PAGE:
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ABC News anchor Bob Woodruff, left, listens as Maj. Bill Taylor, an advisor to the Iraqi army, gives a patrol brief minutes before departing on the mission, on Jan. 29. About two hours later, Woodruff and cameraman Doug Vogt were injured by a roadside bomb near Taji.

ABC News anchor Bob Woodruff, left, listens as Maj. Bill Taylor, an advisor to the Iraqi army, gives a patrol brief minutes before departing on the mission, on Jan. 29. About two hours later, Woodruff and cameraman Doug Vogt were injured by a roadside bomb near Taji. (David Olson / Courtesy of U.S. Army)

ABC News anchor Bob Woodruff, left, listens as Maj. Bill Taylor, an advisor to the Iraqi army, gives a patrol brief minutes before departing on the mission, on Jan. 29. About two hours later, Woodruff and cameraman Doug Vogt were injured by a roadside bomb near Taji.

ABC News anchor Bob Woodruff, left, listens as Maj. Bill Taylor, an advisor to the Iraqi army, gives a patrol brief minutes before departing on the mission, on Jan. 29. About two hours later, Woodruff and cameraman Doug Vogt were injured by a roadside bomb near Taji. (David Olson / Courtesy of U.S. Army)

First Sgt. John McFarlane was the first American to render first aid to Bob Woodruff after the newsman was hurt in an IED attack.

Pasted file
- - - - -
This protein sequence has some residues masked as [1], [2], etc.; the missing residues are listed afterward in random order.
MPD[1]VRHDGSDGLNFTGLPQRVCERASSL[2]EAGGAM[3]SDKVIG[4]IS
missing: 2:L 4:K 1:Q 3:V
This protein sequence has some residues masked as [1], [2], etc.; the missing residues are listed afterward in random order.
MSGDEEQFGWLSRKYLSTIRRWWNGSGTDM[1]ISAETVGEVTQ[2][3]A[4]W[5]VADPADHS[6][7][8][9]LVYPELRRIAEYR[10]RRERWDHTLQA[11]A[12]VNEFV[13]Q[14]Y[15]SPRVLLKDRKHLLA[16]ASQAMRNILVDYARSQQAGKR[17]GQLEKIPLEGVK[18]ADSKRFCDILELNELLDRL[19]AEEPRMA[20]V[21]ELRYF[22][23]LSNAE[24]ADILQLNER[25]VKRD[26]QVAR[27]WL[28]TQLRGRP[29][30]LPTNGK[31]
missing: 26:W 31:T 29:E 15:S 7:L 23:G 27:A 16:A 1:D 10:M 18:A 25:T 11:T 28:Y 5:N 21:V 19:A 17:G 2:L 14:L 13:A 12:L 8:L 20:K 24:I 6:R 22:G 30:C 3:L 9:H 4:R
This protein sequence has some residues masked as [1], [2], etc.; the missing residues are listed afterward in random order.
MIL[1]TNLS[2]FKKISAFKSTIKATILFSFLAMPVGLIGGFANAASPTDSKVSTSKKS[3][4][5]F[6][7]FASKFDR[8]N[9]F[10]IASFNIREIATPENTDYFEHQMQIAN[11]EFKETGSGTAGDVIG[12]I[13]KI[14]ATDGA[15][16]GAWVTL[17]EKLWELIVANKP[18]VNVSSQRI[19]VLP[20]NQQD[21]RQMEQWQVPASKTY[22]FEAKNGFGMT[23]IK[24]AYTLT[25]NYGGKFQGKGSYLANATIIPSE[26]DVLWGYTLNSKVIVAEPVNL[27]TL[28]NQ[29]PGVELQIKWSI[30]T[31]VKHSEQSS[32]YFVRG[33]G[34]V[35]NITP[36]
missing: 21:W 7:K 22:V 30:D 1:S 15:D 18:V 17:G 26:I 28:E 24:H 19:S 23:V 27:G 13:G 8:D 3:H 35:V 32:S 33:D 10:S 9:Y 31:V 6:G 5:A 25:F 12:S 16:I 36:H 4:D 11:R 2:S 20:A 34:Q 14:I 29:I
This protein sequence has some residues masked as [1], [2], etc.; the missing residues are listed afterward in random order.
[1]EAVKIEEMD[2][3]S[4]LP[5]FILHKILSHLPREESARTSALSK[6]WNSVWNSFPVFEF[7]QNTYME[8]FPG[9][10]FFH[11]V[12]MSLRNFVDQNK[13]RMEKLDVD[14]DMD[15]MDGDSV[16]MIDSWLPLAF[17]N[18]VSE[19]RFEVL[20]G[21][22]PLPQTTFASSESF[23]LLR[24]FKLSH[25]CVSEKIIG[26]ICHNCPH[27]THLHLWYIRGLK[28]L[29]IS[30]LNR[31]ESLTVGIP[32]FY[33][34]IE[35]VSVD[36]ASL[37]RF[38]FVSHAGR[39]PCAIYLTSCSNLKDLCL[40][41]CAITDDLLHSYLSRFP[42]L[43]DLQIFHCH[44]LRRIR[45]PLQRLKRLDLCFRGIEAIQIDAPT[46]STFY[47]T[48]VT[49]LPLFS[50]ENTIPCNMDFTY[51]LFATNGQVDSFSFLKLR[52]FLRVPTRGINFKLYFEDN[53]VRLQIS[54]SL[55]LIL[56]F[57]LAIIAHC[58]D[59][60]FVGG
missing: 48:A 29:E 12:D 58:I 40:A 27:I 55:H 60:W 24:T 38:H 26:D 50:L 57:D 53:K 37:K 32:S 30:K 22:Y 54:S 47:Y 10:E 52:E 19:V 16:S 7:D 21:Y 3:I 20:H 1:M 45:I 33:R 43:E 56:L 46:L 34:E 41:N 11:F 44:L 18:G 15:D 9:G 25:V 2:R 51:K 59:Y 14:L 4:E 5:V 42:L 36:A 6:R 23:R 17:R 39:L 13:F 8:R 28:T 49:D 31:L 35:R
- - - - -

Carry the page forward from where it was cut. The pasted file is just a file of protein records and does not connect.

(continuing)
First Sgt. John McFarlane was the first American to render first aid to Bob Woodruff after the newsman was hurt in an IED attack. (David Olson / Courtesy of U.S. Army)

Maj. Mike Jason, lead advisor to the Iraqi Army unit that Bob Woodruff was reporting on, said the Iraqi soldiers "saved the day."

Maj. Mike Jason, lead advisor to the Iraqi Army unit that Bob Woodruff was reporting on, said the Iraqi soldiers "saved the day." (David Olson / Courtesy of U.S. Army)

CAMP TAJI, Iraq — First Sgt. John McFarlane thought the anchorman was dead.

Bob Woodruff, the ABC newsman, wasn’t speaking or moving. “His eyes were fixed,” said McFarlane, the first American to reach the reporter after a roadside bomb exploded. The blast wounds to Woodruff’s face and neck were grave.

But Woodruff didn’t die in the bomb attack, or in the following hail of insurgents’ AK-47 bullets on Jan. 29. The reason he didn’t, according to McFarlane and Maj. Mike Jason, advisers to the Iraqi army unit Woodruff was reporting on that day, were the Iraqi soldiers themselves.

“I had a bunch of jundis kicking ass and taking names,” McFarlane said, using the Iraqi word for “private.”

“I saw hatches being opened and soldiers pouring out and clearing flanks and returning fire in a disciplined manner,” Jason said. “We were getting shot at from four different directions and we were walking around — walking around — because the Iraqis had our backs. I thought we were looking at some show for congressmen. It was that perfect.”

Woodruff’s injuries, along with those of his cameraman, Doug Vogt, signaled to many in the United States the continuing chaos and dangers of Iraq — for soldiers, journalists and Iraqis. But to U.S. soldiers working closely with Iraqi forces, it meant something else: an increasing competency within the Iraqi army.

“A new democratic army was out in the fight, leading the fight,” Jason said.

Jason and McFarlane are among 110 U.S. soldiers on 10-man Military Transition Teams brought to Iraq from a variety of previous commands, working in the Taji area about 12 miles north of Baghdad to train and advise Iraqi soldiers.